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SAT0492 Intramuscular corticosteroid injection versus placebo injection in hip osteoarthritis: a 12- week blinded randomized controlled trial
  1. D Dorleijn1,
  2. P Luijsterburg1,
  3. M Reijman2,
  4. M Kloppenburg3,
  5. J Verhaar2,
  6. P Bindels1,
  7. K Bos2,
  8. S Bierma-Zeinstra1
  1. 1General Practice
  2. 2Orthopeadics, Erasmus MC, Rotterdam
  3. 3Rheumatology, LUMC, Leiden, Netherlands

Abstract

Background Several international guidelines recommend intra-articular (IA) corticosteroid injections for patients with hip OA experiencing moderate to severe pain and no responding to oral analgesics. Previous research has shown a systemic effect of an intramuscular (IM) gluteal corticosteroid injection in patients with subacromial impingement shoulder pain. A clinically relevant effect of IM corticosteroid injections would offer a less complex, alternative treatment for patients' episodes of increased pain in hip OA.

Objectives The trial aim was to assess the efficacy of an IM gluteal corticosteroid injection compared to a placebo injection on patients' reported hip pain severity in patients with hip OA, who were not responding on oral analgesics.

Methods Patients in primary and secondary care were included if they met the clinical ACR and radiographic (KL score ≥2) criteria for hip OA and scored a severity of hip pain ≥3 on a scale of 0–10 (0=no hip pain). Patients were randomized to receive either 40mg of triamcinolone acetate or saline (placebo) with an IA injection into the ipsilateral gluteus muscle. Primary outcome was severity of hip pain at 2 weeks, measured with numerical rating scale (NRS) in rest and during walking (0–10;0=no pain) and with the WOMAC pain subscale (0–100;0=no pain). Secondary outcomes included hip pain severity (NRS, WOMAC pain, ICOAP), function (WOMAC function), stiffness (WOMAC stiffness), adverse events, and medical co-interventions at 2, 4, 6, and 12 weeks follow-up. Statistical analyses were performed based on the intention to treat principle. Linear mixed models with repeated measurements were used to analyze between group differences. The models were adjusted for variables that changed the effect estimate >10%.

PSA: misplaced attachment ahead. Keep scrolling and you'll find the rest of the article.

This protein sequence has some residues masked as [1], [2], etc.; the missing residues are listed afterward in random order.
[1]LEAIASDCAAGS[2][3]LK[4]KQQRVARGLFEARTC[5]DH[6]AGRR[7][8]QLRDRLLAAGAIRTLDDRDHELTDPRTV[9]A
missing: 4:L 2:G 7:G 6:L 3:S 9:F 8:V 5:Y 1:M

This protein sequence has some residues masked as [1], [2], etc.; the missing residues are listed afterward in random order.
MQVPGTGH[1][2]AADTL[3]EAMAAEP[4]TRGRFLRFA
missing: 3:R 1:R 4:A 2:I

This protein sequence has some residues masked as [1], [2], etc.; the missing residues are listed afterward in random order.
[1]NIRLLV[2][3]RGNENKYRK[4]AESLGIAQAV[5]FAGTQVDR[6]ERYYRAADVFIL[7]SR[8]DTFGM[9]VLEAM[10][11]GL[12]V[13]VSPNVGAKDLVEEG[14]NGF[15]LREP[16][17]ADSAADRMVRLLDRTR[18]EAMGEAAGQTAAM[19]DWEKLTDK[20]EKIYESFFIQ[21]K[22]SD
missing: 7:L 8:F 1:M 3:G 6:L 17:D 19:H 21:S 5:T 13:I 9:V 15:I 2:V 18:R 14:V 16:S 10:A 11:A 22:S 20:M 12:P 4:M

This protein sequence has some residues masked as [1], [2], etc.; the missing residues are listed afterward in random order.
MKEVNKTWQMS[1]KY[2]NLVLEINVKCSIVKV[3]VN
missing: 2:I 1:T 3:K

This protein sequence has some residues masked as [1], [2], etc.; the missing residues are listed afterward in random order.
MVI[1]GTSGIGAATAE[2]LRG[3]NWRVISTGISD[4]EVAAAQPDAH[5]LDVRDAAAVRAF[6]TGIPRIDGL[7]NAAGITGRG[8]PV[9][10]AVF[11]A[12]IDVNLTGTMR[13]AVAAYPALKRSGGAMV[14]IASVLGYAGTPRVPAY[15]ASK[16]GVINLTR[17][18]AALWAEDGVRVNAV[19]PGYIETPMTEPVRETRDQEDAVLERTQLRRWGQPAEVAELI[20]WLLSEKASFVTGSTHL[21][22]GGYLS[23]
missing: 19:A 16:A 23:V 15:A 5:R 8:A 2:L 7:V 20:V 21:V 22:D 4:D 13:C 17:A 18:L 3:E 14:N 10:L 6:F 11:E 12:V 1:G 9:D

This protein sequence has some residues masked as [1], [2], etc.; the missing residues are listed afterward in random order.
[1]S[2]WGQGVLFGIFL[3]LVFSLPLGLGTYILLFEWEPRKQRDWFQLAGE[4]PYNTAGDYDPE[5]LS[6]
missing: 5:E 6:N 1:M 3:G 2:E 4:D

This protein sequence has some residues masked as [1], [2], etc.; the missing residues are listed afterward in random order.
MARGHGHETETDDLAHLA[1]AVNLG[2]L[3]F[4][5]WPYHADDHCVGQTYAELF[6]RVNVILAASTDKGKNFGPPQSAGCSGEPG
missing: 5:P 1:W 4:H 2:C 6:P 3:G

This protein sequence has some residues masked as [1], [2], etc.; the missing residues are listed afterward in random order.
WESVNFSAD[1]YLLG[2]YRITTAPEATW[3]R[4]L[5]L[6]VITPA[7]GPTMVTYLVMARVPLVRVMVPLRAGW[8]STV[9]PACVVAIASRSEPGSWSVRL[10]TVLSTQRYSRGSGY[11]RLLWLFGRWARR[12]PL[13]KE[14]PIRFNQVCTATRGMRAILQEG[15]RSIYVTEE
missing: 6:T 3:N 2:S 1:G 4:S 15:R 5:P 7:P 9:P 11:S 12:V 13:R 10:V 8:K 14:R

Results 107 of 422 screened patients were randomized. After informed consent, one randomized patient did not show up at the appointment for baseline measurement and subsequent injection and could, because of lack of data, not be included in the analyses. Finally, 52 patients in the corticosteroid injection group, and 54 in the placebo injection group were included in the analyses. 68% of the patients were female, and 25% were recruited by orthopedic surgeons. Mean age was 64 years (SD 11) and duration of OA was ≥1 year for 70%. At 2 weeks follow-up (table), the corticosteroid injection was statistically significant and clinically relevant associated with hip pain reduction at rest (coefficient -1.3, 95% CI -2.3 to -0.3) compared to placebo. The corticosteroid injection was also associated with significant hip pain reduction at 4, 6 and 12 weeks. Moreover, at almost all follow-up measurements the estimates showed significant differences in favor of the corticosteroid injection on WOMAC pain, function, stiffness and total score, and ICOAP. No significant differences between groups were found for adverse events and medical co-interventions.

Conclusions An IM gluteal corticosteroid injection was effective in hip pain reduction compared to placebo injection in patients with hip OA at 2 weeks folow-up. Moreover, the effect of the corticosteriod injection prolonged the entire 12 week follow-up period.

Disclosure of Interest None declared

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